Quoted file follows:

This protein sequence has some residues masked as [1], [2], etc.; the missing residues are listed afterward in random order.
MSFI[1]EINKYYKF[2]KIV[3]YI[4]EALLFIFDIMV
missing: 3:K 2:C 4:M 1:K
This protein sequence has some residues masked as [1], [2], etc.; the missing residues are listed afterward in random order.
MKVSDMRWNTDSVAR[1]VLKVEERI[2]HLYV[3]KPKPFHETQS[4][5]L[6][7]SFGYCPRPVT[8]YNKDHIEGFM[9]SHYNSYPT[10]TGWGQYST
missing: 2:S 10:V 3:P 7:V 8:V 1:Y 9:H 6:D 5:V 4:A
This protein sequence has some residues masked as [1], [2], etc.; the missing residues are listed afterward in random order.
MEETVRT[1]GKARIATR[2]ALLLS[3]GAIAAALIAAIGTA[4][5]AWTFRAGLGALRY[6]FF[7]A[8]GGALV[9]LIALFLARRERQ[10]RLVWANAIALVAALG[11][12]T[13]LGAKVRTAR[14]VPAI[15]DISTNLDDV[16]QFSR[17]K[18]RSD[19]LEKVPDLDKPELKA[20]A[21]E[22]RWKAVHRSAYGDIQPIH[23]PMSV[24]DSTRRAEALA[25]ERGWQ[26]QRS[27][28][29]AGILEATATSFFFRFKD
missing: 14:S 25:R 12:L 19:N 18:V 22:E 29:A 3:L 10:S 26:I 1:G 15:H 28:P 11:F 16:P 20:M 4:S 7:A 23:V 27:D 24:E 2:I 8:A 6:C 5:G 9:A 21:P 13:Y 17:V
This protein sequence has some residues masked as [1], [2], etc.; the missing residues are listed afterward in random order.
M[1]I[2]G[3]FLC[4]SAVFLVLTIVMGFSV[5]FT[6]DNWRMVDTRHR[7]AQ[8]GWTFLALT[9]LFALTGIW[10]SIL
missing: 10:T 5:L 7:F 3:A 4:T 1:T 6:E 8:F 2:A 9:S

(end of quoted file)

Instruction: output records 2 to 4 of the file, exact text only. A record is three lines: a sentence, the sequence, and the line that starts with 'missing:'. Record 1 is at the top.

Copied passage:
This protein sequence has some residues masked as [1], [2], etc.; the missing residues are listed afterward in random order.
MKVSDMRWNTDSVAR[1]VLKVEERI[2]HLYV[3]KPKPFHETQS[4][5]L[6][7]SFGYCPRPVT[8]YNKDHIEGFM[9]SHYNSYPT[10]TGWGQYST
missing: 2:S 10:V 3:P 7:V 8:V 1:Y 9:H 6:D 5:V 4:A
This protein sequence has some residues masked as [1], [2], etc.; the missing residues are listed afterward in random order.
MEETVRT[1]GKARIATR[2]ALLLS[3]GAIAAALIAAIGTA[4][5]AWTFRAGLGALRY[6]FF[7]A[8]GGALV[9]LIALFLARRERQ[10]RLVWANAIALVAALG[11][12]T[13]LGAKVRTAR[14]VPAI[15]DISTNLDDV[16]QFSR[17]K[18]RSD[19]LEKVPDLDKPELKA[20]A[21]E[22]RWKAVHRSAYGDIQPIH[23]PMSV[24]DSTRRAEALA[25]ERGWQ[26]QRS[27][28][29]AGILEATATSFFFRFKD
missing: 14:S 25:R 12:L 19:N 18:V 22:E 29:A 3:L 10:S 26:I 1:G 15:H 28:P 11:F 16:P 20:M 4:S 7:A 23:V 27:D 24:E 2:I 8:A 6:C 5:G 9:A 21:P 13:Y 17:V
This protein sequence has some residues masked as [1], [2], etc.; the missing residues are listed afterward in random order.
M[1]I[2]G[3]FLC[4]SAVFLVLTIVMGFSV[5]FT[6]DNWRMVDTRHR[7]AQ[8]GWTFLALT[9]LFALTGIW[10]SIL
missing: 10:T 5:L 7:F 3:A 4:T 1:T 6:E 8:F 2:A 9:S